Having some work done, here is a refined version of my initial question. For integer $m>0$ and $0\le q\le m$, consider the sum $$ S(m,q) = \sum_{i=0}^{m-q} \binom{m}{i} \binom{m-i}{q}^2. $$ I want to understand the behavior (as $m$ grows) of the quantity $$ \sigma(m) = \max_{0\le q\le m} \binom{m}{q}^{-1} S(m,q). $$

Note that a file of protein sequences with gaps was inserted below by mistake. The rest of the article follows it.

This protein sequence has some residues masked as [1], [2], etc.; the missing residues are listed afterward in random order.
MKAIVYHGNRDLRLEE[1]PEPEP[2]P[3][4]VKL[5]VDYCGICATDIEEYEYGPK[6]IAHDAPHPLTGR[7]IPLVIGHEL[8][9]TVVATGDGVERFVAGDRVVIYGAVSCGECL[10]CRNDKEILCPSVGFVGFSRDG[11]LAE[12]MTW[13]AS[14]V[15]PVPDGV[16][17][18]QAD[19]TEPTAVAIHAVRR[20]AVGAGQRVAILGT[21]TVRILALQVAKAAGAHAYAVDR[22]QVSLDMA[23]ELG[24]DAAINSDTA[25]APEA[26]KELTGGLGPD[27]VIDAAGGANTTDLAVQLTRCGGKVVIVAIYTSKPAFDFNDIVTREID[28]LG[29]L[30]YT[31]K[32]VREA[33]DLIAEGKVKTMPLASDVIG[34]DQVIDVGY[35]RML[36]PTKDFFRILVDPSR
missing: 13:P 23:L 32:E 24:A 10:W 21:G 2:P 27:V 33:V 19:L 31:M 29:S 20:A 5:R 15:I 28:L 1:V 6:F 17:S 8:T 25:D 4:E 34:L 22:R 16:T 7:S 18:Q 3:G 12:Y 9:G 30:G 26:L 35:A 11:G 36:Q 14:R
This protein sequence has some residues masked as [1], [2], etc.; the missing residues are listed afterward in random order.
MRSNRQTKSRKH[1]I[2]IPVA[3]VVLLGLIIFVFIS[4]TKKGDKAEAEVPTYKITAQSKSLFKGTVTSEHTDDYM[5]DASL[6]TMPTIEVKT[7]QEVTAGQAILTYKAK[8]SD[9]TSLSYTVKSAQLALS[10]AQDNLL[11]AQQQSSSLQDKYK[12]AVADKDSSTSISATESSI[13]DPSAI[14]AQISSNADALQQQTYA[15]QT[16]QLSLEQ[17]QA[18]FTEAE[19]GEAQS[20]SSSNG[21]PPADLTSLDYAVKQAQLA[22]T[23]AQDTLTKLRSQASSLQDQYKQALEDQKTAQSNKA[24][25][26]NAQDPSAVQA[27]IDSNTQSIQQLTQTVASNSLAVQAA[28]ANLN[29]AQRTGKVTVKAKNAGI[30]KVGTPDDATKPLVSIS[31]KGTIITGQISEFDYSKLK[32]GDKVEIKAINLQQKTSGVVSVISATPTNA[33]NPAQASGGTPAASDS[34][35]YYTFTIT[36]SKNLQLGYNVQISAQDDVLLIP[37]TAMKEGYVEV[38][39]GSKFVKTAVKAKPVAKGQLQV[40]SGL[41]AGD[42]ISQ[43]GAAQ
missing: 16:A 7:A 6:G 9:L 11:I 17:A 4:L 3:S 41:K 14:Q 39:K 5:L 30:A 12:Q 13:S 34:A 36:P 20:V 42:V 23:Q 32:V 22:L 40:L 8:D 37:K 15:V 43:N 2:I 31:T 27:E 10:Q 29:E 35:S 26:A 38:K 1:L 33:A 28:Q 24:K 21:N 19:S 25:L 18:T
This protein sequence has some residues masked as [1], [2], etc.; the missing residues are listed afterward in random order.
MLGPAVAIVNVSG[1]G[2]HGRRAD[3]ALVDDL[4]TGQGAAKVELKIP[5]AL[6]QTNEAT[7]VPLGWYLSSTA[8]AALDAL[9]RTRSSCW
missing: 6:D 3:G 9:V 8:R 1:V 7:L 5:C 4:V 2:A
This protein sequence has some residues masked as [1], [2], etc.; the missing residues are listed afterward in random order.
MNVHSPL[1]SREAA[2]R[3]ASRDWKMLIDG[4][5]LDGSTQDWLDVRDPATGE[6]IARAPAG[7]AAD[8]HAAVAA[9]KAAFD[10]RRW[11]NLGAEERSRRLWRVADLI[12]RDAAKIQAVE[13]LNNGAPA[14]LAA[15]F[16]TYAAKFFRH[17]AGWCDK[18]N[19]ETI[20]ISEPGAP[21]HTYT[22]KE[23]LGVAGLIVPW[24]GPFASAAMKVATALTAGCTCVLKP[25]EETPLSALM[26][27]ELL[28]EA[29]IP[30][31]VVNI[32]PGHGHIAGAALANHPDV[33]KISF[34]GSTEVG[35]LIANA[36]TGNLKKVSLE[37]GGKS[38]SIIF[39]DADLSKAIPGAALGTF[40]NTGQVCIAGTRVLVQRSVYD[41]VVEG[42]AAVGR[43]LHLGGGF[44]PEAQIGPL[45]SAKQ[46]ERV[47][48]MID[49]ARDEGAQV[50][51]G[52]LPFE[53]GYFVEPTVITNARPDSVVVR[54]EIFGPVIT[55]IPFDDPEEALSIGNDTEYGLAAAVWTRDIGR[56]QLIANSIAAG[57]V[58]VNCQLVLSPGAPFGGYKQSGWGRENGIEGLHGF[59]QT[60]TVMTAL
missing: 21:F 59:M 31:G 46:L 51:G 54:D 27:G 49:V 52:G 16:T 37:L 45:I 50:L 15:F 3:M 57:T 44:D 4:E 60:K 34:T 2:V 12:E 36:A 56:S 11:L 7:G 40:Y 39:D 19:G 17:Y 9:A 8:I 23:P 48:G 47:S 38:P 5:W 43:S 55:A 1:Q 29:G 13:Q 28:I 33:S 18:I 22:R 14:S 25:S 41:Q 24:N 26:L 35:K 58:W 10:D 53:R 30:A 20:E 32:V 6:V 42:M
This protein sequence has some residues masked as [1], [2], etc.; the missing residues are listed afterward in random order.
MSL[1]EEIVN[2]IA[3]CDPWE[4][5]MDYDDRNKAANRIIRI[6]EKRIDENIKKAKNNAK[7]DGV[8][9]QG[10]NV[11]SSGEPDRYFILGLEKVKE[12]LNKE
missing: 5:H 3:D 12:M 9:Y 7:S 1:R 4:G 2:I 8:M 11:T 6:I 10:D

One can get pretty good estimates simply observing that \begin{align*} \sum_{q=0}^m \binom{m}{q}^{-1} S(m,q) &= \sum_{q=0}^m \sum_{i=0}^{m-q} \frac{(m-i)!(m-q)!}{i!q!((m-i-q)!)^2} \\ &= \sum_{i+j\le m} \frac{(m-i)!(m-j)!}{i!j!((m-i-j)!)^2}. \end{align*} The right-hand side turns out to be a well-known sequence (OEIS A001906), asymptotically equal to $C\phi^{2m}$, with $\phi=(1+\sqrt5)/2$ and $C=\phi^2/\sqrt 5$. As a result, $$ \frac{(C+o(1))}m \phi^{2m}\le \sigma(m) \le (C+o(1))\,\phi^{2m}. $$ So, ultimately, my question is: What is the largest exponent, say $\tau$, such that $$ \sigma(m) < \frac{K}{m^\tau} \phi^{2m} $$ (with $K=K(\tau)$)?